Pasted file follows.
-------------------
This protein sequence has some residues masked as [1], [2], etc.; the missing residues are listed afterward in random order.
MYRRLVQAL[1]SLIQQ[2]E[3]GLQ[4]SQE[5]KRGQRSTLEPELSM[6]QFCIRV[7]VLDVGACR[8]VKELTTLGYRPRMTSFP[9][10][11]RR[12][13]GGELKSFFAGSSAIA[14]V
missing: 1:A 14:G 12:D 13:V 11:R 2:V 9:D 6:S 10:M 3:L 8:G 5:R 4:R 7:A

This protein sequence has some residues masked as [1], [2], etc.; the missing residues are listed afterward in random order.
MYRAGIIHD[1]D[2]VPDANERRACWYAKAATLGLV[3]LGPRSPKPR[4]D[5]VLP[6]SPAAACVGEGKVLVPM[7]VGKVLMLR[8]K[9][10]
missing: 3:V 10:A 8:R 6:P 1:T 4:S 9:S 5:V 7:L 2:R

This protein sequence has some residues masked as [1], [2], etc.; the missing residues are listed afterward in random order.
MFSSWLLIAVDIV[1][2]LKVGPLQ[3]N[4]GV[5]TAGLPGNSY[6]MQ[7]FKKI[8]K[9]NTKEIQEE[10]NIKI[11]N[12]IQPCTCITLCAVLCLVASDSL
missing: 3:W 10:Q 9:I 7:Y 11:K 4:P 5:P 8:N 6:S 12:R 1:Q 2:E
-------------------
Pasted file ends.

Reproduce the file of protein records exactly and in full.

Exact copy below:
This protein sequence has some residues masked as [1], [2], etc.; the missing residues are listed afterward in random order.
MYRRLVQAL[1]SLIQQ[2]E[3]GLQ[4]SQE[5]KRGQRSTLEPELSM[6]QFCIRV[7]VLDVGACR[8]VKELTTLGYRPRMTSFP[9][10][11]RR[12][13]GGELKSFFAGSSAIA[14]V
missing: 1:A 14:G 12:D 13:V 11:R 2:V 9:D 6:S 10:M 3:L 8:G 5:R 4:R 7:A

This protein sequence has some residues masked as [1], [2], etc.; the missing residues are listed afterward in random order.
MYRAGIIHD[1]D[2]VPDANERRACWYAKAATLGLV[3]LGPRSPKPR[4]D[5]VLP[6]SPAAACVGEGKVLVPM[7]VGKVLMLR[8]K[9][10]
missing: 3:V 10:A 8:R 6:P 1:T 4:S 9:S 5:V 7:L 2:R

This protein sequence has some residues masked as [1], [2], etc.; the missing residues are listed afterward in random order.
MFSSWLLIAVDIV[1][2]LKVGPLQ[3]N[4]GV[5]TAGLPGNSY[6]MQ[7]FKKI[8]K[9]NTKEIQEE[10]NIKI[11]N[12]IQPCTCITLCAVLCLVASDSL
missing: 3:W 10:Q 9:I 7:Y 11:K 4:P 5:P 8:N 6:S 12:R 1:Q 2:E